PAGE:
Sunday was National Cancer Survivors Day. It celebrated those who had overcome cancer and are now a source of inspiration to others. It took Shane McCormick a while to realise that he is one of those to be recognised on this day, and every year going forward. The regional sales director (south) for Talasey Group has fought cancer – twice – and in March this year, his immunotherapy for melanoma fortunately came to an end.
For 12 months prior, Shane had been receiving treatment. Once a month, he’d have a blood test before receiving Nivolumab, a drug used to help the immune system kill off cancerous cells. The side effects, Shane says, can be severe, scoping everything from rashes to organ failure. “When I was having treatment, I felt ill within two or three days,” says Shane. “The anxiety of knowing I was going to be ill the next month and the month after that really wore me out, I was so fatigued.”
After a year, though, Shane was declared cancer-free and his treatment came to an end; he will now have to attend a check-up every six months. However, the celebrations were somewhat short lived. His immunotherapy put him in the group of those at risk from coronavirus and he was told by the NHS to self-isolate for 12 weeks. “I didn’t go any further than the front of my driveway, not even to the shops,” says Shane. “We’ve been able to go out the last couple of weeks, after we spoke to the hospital, and we’ve been making the most of it.”
Shane’s not the only one making the most of the rising temperatures and lessening of lockdown restrictions. As temperatures soared to 28C towards the end of May, thousands flocked to beaches across the UK, as well as nearby parks and green spaces, soaking up the summer sun. And with the construction industry being encouraged by the government to restart, landscapers, gardeners and maintenance operatives throughout the country are able to get back to work and back outside.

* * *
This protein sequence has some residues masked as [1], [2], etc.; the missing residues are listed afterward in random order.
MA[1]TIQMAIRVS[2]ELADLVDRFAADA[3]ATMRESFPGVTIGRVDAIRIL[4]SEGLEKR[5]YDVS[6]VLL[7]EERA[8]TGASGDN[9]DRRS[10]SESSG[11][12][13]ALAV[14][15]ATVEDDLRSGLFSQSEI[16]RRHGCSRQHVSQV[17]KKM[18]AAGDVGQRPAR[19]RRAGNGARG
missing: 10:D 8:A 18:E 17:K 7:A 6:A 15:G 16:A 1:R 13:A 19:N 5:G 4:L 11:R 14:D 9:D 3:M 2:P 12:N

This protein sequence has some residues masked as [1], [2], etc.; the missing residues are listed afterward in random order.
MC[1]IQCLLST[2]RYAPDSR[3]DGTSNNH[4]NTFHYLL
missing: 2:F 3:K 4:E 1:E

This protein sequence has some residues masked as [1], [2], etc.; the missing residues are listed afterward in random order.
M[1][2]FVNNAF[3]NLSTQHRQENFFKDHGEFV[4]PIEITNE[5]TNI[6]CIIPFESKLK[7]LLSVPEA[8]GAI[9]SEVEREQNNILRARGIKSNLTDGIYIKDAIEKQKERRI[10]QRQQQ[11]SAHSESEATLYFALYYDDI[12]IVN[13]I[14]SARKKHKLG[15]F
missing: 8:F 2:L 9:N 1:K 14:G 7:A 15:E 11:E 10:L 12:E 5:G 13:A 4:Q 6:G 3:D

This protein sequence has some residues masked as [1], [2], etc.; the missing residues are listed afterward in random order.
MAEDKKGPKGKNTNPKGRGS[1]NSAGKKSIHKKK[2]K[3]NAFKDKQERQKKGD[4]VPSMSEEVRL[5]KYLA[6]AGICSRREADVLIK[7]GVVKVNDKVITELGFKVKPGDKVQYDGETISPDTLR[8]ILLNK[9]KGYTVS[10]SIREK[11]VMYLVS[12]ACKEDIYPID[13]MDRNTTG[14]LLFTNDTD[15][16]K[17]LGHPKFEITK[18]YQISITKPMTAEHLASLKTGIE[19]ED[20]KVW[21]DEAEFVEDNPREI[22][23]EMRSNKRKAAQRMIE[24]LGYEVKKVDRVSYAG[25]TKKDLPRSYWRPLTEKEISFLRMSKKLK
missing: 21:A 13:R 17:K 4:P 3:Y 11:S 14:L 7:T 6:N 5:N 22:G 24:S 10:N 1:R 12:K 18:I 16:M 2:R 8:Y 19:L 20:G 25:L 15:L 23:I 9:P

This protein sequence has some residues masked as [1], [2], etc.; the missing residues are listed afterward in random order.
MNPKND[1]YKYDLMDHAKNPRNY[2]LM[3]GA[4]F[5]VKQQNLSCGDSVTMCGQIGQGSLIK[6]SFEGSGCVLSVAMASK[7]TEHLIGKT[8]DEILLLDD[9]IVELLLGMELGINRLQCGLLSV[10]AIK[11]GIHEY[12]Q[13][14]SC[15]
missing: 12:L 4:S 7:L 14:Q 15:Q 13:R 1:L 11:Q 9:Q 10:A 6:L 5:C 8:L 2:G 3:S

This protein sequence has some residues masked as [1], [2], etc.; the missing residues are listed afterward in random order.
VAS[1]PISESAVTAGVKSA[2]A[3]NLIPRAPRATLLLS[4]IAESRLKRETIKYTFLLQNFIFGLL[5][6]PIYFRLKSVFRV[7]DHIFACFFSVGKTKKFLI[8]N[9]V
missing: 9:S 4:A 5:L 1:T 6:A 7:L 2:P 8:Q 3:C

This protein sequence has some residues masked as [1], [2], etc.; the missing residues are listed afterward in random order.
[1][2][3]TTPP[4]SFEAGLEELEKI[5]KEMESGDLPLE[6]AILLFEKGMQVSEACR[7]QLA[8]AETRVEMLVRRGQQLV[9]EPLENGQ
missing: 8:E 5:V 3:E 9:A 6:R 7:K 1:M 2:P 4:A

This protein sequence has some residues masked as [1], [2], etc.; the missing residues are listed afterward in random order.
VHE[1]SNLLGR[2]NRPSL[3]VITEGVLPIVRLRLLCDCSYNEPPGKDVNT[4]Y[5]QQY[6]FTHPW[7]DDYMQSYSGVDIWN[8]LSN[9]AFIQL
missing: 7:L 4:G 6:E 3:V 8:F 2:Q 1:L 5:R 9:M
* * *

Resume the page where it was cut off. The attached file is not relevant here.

But how many are ensuring they’re protected from sun damage? Or are even aware of the dangers of spending hours under the sun without sun lotion? According to the Melanoma Fund, somebody is diagnosed with melanoma every eight minutes. This type of skin cancer is usually caused by damage from UV light from the sun, and you don’t need to be sunburned to be a victim.
For Shane, taking care when outside has become a way of life. He admits a cupboard in his house is usually stocked with around 15 bottles of Factor 50 sun cream. “It’s pretty much hat on and Factor 50 from April to October,” he says. “For those who suffer from skin cancer, that yellow thing in the sky is evil, and it’s life changing.”
Shane is now using his experience to warn others who work outdoors to take measures to protect themselves, and is now a trustee of Band of Builders, a charity which helps tradespeople who are going through a tough period. “You can’t turn back time, so be prepared. You should have sun cream in your van, there shouldn’t be any excuse to not do this. Men can be a bit worried about asking someone to help them put sun cream on their backs, but my melanoma was on my back, on a part I couldn’t have reached myself with sun lotion. And I got caught. I’m one of the unlucky ones, I suppose, and I can’t change what’s happened, but I can tell my story and make people aware of the dangers.”
The Melanoma Fund’s annual ‘Watch Your Back’ campaign tackles the stigma Shane talks about. Supported by the likes of ambassadors Adam Frost and Mark Lane, the campaign encourages gardeners to protect their skin to avoid overexposure to UV rays, including areas they themselves cannot reach. More men die from melanoma, despite it being more prevalent amongst women, as men are less likely to check themselves for signs of the disease. The most common part of the body for men to develop the disease is on the back, and if detected and treated early, it is almost entirely curable.
This year, the Melanoma Fund is focusing its campaign on aesthetics. CEO Michelle Baker says: “With climate change set to make our summer’s even hotter, raising awareness of sun protection has never been more important. We are focusing on sun damage this year, as ‘aesthetics’ can be more of a trigger to some than ‘health’. A tan may look fine for a short while, but it has its price, and your skin eventually pays.”
Don’t let anything get in the way of you protecting yourself, and others, from UV rays. Ensure you and your employees are using sun cream and topping up the coverage throughout the day, and wear a hat when possible. For more information on how to make your workplace ‘sun safe’ visit the Skcin website.